Where there is no contrition, there should be no forgiveness

by Maskil on October 31, 2007

Along with calls for him to be allowed a furlough from prison for the Bris of his offspring, it has even been suggested that Yitzhak Rabin’s murderer be paroled from prison altogether. Rather than attempt to answer this immoral suggestion, I’ll go through the milestones in reverse chronological order, to work backwards from what shouldn’t be done now, to what should perhaps have been done in the past.

To begin with, the assassin should not be released now, or at any stage in the future. Firstly, he was given a life sentence by one of the finest judiciaries in the world. A life sentence should mean exactly that; he should spend the remainder of his life in prison. Full stop. Secondly, his release would constitute an act of forgiveness. Where there is no contrition, there should be no forgiveness, and as far as I’m aware there’s been no contrition on his part. (It should not have been necessary to pass a special law to prevent his release, but so be it.)

He should not be permitted to attend any of the life-cycle events (Bris or any other) of his spawn. We can only be grateful that the Israeli Prison Service and the High Court have prevented the slide down this particular slippery slope.

He should not have been permitted conjugal visits with his proxy wife, and this should certainly never be allowed again. Maybe my thinking is all muddy, but I’ve always understood that the idea of prison is to punish the offender by denying him/her all the things we take for granted, like freedom, conjugal rights and attending life-cycle events. Privileges such as this should be reserved for petty thieves, not those guilty of regicide. If there’s a law, change the law!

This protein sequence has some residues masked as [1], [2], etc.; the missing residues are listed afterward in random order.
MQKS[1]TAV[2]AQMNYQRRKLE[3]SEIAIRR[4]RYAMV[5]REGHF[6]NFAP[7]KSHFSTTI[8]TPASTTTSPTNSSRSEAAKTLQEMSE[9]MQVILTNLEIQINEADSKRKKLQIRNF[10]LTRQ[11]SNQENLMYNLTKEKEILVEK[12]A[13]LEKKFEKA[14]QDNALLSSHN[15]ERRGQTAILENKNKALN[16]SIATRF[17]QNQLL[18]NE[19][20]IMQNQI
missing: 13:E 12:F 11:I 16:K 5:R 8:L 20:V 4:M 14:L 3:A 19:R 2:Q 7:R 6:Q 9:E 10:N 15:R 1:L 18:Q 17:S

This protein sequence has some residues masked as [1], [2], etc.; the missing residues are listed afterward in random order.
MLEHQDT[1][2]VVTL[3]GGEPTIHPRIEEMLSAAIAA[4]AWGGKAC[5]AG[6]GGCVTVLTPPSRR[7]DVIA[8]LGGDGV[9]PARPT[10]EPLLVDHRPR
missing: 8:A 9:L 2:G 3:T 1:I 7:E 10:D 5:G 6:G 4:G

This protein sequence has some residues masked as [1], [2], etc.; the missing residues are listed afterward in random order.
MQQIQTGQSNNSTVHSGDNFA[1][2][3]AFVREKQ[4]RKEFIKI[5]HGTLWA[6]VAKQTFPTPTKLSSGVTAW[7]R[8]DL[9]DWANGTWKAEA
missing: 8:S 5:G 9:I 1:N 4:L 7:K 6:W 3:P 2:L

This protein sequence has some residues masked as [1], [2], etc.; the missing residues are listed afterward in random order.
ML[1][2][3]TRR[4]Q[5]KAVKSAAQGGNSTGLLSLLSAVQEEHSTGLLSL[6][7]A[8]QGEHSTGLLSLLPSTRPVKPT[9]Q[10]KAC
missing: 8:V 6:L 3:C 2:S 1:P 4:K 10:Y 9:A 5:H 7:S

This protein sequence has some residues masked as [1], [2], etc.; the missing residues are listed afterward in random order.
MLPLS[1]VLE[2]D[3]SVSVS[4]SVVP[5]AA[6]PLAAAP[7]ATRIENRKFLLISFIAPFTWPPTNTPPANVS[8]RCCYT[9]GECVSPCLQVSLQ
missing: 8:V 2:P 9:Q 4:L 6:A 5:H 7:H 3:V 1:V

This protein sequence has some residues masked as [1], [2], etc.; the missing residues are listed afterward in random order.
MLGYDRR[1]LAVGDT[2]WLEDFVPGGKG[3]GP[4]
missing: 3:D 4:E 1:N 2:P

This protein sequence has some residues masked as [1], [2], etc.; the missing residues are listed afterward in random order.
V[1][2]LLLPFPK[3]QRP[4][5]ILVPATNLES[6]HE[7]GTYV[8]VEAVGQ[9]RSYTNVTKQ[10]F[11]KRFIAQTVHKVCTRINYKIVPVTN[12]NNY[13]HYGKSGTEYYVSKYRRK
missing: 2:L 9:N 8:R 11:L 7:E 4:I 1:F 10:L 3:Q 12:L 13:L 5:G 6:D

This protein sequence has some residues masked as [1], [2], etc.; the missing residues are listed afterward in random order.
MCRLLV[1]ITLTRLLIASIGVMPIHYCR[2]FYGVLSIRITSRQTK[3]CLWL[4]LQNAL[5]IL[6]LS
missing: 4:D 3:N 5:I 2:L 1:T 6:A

Presumably little could have been done to prevent a proxy marriage between a convicted murderer and one of his groupies. Certainly nothing should have been done to facilitate it.

After having been found guilty, he should have been sentenced to death. At the very least, there should have been a widespread call for his execution. Yes, I realise he would have had the dubious honour of being the only person ever to have shared Adolf Eichmann’s fate in Israel, but that’s exactly the point. The murder of Yitzhak Rabin was probably the lowest point in our history since the Shoah.

Lest we forget, the man he murdered was no ordinary man. Yitzhak Rabin was one of the finest of Israel’s own Greatest Generation, the generation that fought for Israel’s birth, and who shepherded her all the way through to the start of the 21st century. He was irreplaceable, and he was worth a thousand, nay, a million Amirs.

The jury is still out as to whether Israel’s very soul will recover from the blow, or whether it was mortally wounded in the attack. Only time will answer that.

Yitzhak Rabin gave his entire life to the service of Israel. What does Amir and those who think like him, act like him, or fail to condemn him, offer us? Just this: The prospect of another useless Bar-Kochba revolt (but this time against our own elected authorities), the destruction of the 3rd Jewish Commonwealth, the extinction of Jewish life in the Middle East and another eternity in exile.

Let there be no more talk of his release.

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